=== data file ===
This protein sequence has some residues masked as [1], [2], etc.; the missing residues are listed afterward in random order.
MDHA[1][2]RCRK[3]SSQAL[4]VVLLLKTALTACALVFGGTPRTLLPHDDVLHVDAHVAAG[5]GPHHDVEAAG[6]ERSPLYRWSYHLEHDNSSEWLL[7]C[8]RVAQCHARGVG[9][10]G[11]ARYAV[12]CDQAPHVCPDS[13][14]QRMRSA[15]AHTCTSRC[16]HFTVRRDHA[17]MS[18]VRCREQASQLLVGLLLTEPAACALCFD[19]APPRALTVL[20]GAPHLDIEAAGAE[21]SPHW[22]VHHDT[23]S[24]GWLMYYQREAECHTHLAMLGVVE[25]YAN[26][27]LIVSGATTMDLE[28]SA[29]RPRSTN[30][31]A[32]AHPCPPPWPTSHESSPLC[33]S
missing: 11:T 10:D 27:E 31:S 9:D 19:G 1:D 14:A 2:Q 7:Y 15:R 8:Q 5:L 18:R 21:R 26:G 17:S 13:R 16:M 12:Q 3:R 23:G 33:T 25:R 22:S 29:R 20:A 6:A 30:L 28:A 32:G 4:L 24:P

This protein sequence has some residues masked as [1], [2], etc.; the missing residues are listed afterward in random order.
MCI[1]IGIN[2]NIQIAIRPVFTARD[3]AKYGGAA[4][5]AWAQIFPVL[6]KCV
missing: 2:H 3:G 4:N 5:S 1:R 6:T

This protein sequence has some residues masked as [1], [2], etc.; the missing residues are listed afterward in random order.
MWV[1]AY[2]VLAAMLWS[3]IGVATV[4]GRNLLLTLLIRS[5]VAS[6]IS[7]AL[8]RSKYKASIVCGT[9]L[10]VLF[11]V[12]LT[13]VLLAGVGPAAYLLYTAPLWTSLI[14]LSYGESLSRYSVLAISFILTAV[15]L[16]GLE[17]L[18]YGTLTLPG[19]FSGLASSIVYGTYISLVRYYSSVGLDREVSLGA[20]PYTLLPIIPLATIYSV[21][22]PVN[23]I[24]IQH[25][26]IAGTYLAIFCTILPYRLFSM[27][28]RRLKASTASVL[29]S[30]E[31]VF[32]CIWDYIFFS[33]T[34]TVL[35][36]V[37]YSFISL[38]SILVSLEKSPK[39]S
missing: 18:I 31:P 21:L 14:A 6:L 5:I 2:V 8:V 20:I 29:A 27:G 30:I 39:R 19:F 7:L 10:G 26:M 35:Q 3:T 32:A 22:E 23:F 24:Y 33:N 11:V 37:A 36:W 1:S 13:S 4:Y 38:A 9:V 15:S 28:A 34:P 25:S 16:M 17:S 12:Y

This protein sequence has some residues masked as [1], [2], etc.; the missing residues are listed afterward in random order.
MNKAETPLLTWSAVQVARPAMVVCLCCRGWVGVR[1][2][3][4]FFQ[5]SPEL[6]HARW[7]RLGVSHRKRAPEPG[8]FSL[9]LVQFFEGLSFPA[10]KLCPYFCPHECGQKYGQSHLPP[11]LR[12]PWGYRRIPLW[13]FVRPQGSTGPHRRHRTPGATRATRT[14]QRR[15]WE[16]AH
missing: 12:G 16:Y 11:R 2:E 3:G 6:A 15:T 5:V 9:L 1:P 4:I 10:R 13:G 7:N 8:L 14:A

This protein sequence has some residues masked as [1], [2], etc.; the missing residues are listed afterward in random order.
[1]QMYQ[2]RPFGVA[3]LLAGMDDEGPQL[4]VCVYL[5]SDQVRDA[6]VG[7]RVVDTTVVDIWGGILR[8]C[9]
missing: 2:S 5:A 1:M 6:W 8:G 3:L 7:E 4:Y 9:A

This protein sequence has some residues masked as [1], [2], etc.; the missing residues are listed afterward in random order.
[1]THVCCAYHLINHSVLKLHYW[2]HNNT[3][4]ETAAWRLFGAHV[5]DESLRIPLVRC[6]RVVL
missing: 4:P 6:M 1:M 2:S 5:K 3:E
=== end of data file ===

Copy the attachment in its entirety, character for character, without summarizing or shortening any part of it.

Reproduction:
This protein sequence has some residues masked as [1], [2], etc.; the missing residues are listed afterward in random order.
MDHA[1][2]RCRK[3]SSQAL[4]VVLLLKTALTACALVFGGTPRTLLPHDDVLHVDAHVAAG[5]GPHHDVEAAG[6]ERSPLYRWSYHLEHDNSSEWLL[7]C[8]RVAQCHARGVG[9][10]G[11]ARYAV[12]CDQAPHVCPDS[13][14]QRMRSA[15]AHTCTSRC[16]HFTVRRDHA[17]MS[18]VRCREQASQLLVGLLLTEPAACALCFD[19]APPRALTVL[20]GAPHLDIEAAGAE[21]SPHW[22]VHHDT[23]S[24]GWLMYYQREAECHTHLAMLGVVE[25]YAN[26][27]LIVSGATTMDLE[28]SA[29]RPRSTN[30][31]A[32]AHPCPPPWPTSHESSPLC[33]S
missing: 11:T 10:D 27:E 31:S 9:D 19:G 1:D 14:A 2:Q 7:Y 15:R 8:Q 5:L 18:R 21:R 26:G 17:S 13:R 16:M 12:Q 3:R 23:G 33:T 25:R 22:S 29:R 20:A 6:A 30:L 28:A 32:G 4:L 24:P

This protein sequence has some residues masked as [1], [2], etc.; the missing residues are listed afterward in random order.
MCI[1]IGIN[2]NIQIAIRPVFTARD[3]AKYGGAA[4][5]AWAQIFPVL[6]KCV
missing: 2:H 3:G 4:N 5:S 1:R 6:T

This protein sequence has some residues masked as [1], [2], etc.; the missing residues are listed afterward in random order.
MWV[1]AY[2]VLAAMLWS[3]IGVATV[4]GRNLLLTLLIRS[5]VAS[6]IS[7]AL[8]RSKYKASIVCGT[9]L[10]VLF[11]V[12]LT[13]VLLAGVGPAAYLLYTAPLWTSLI[14]LSYGESLSRYSVLAISFILTAV[15]L[16]GLE[17]L[18]YGTLTLPG[19]FSGLASSIVYGTYISLVRYYSSVGLDREVSLGA[20]PYTLLPIIPLATIYSV[21][22]PVN[23]I[24]IQH[25][26]IAGTYLAIFCTILPYRLFSM[27][28]RRLKASTASVL[29]S[30]E[31]VF[32]CIWDYIFFS[33]T[34]TVL[35][36]V[37]YSFISL[38]SILVSLEKSPK[39]S
missing: 18:I 31:P 21:L 14:A 6:L 5:I 2:V 8:V 20:I 29:A 27:G 30:I 39:R 19:F 7:L 10:G 26:M 35:Q 3:T 32:A 22:E 23:F 24:Y 33:N 11:V 37:A 36:W 1:S 13:S 4:Y 38:A 9:V 15:S 28:A 34:P 25:S 16:M 17:S 12:Y

This protein sequence has some residues masked as [1], [2], etc.; the missing residues are listed afterward in random order.
MNKAETPLLTWSAVQVARPAMVVCLCCRGWVGVR[1][2][3][4]FFQ[5]SPEL[6]HARW[7]RLGVSHRKRAPEPG[8]FSL[9]LVQFFEGLSFPA[10]KLCPYFCPHECGQKYGQSHLPP[11]LR[12]PWGYRRIPLW[13]FVRPQGSTGPHRRHRTPGATRATRT[14]QRR[15]WE[16]AH
missing: 12:G 16:Y 11:R 2:E 3:G 6:A 15:T 5:V 9:L 1:P 4:I 10:R 13:G 7:N 8:L 14:A

This protein sequence has some residues masked as [1], [2], etc.; the missing residues are listed afterward in random order.
[1]QMYQ[2]RPFGVA[3]LLAGMDDEGPQL[4]VCVYL[5]SDQVRDA[6]VG[7]RVVDTTVVDIWGGILR[8]C[9]
missing: 2:S 5:A 1:M 6:W 8:G 3:L 7:E 4:Y 9:A

This protein sequence has some residues masked as [1], [2], etc.; the missing residues are listed afterward in random order.
[1]THVCCAYHLINHSVLKLHYW[2]HNNT[3][4]ETAAWRLFGAHV[5]DESLRIPLVRC[6]RVVL
missing: 4:P 6:M 1:M 2:S 5:K 3:E